There’s been some negative press about the Jobs movie, including criticism from Apple co-founder Steve Wozniak on the accuracy of its portrayal of people and events. Rather than delve into the film’s accuracy, I will say that it spent too much time on boardroom scenes instead of focusing on what moved and motivated Jobs the man. Silicon Valley dinosaurs like me will like the local color (some of which can also be found in the 1999 film Pirates of Silicon Valley) but a wider audience may not connect in the same way. That said, Ashton Kutcher did talk and walk a lot like Steve Jobs (both in the movie and in real life lately), and the film portrayed a few truths about one of the greatest presenters in history:
Steve was comfortable with silence.
The first scene of the film, which shows Jobs’ presentation of the iPod in 2001, reminded me of how deftly Jobs used silence in his presentations. He went quiet to lure his audience with suspense, to convey the seriousness and elegance he brought to these products and to make the audience feel like they were witnessing history. But Jobs also knew not to overuse silence, which could frustrate the audience or make them feel inferior. Like the true design minimalist that he was, he knew how much silence would be just enough.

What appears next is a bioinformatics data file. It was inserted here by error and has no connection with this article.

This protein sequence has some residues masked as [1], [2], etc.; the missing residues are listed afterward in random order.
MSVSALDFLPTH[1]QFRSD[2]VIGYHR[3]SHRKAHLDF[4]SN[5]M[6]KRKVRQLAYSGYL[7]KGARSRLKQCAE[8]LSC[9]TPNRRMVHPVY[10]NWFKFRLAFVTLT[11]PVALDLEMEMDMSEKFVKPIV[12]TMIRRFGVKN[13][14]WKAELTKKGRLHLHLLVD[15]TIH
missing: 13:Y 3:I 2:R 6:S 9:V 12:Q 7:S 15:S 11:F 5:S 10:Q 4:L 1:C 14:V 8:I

Steve lived in the “What Could Be” – and that both helped and hurt him.
In a scene early in the film, Jobs and Wozniak present their Apple 2 motherboard to a device manufacturer, who tells them that he was expecting a computer, not just a part. Jobs shows that his mind is always on “What Could Be” when he responds with, “I think you might be really interested in our second model.” This tendency was both a boost for his genius and a potential blind spot he had to overcome. The real Steve Wozniak has said before that Jobs was constantly challenging him and other engineers to stretch what was possible. But the film also showed how Jobs sometimes struggled to connect the “What Is” facts to his “What Could Be” horizon, particularly when he was trying to convince the Apple board that the Macintosh would be successful. However, Jobs certainly grew in his ability to more logically and analytically make the connection between “What Is” and “What Could Be,” and the film doesn’t show that evolution.
Steve’s genius took hard work.
The film shows a Steve Jobs who did whatever it took to achieve his vision, even if that meant cutting ties with former business partners, employees or family members. I’m sure fact is more nuanced than fiction in this case, but whatever Jobs’ personal relations were like during these years, it’s important to remember that Jobs sacrificed a lot to make his vision a reality. He didn’t just wake up a genius; it took hard work. As the film shows, he spent long hours at the office working on product designs and blueprints. As far as his presentations, Jobs was renowned for preparing meticulously, rehearsing every cue, line and stage direction. He understood that presentations must be rehearsed over and over again to be insanely great.
It will be interesting to see how Jobs is portrayed in the next movie, this time penned by Aaron Sorkin. I suspect that no matter how Jobs’ personal life and working relationships are dramatized, the lessons he taught us about presenting brilliantly will endure for many years to come.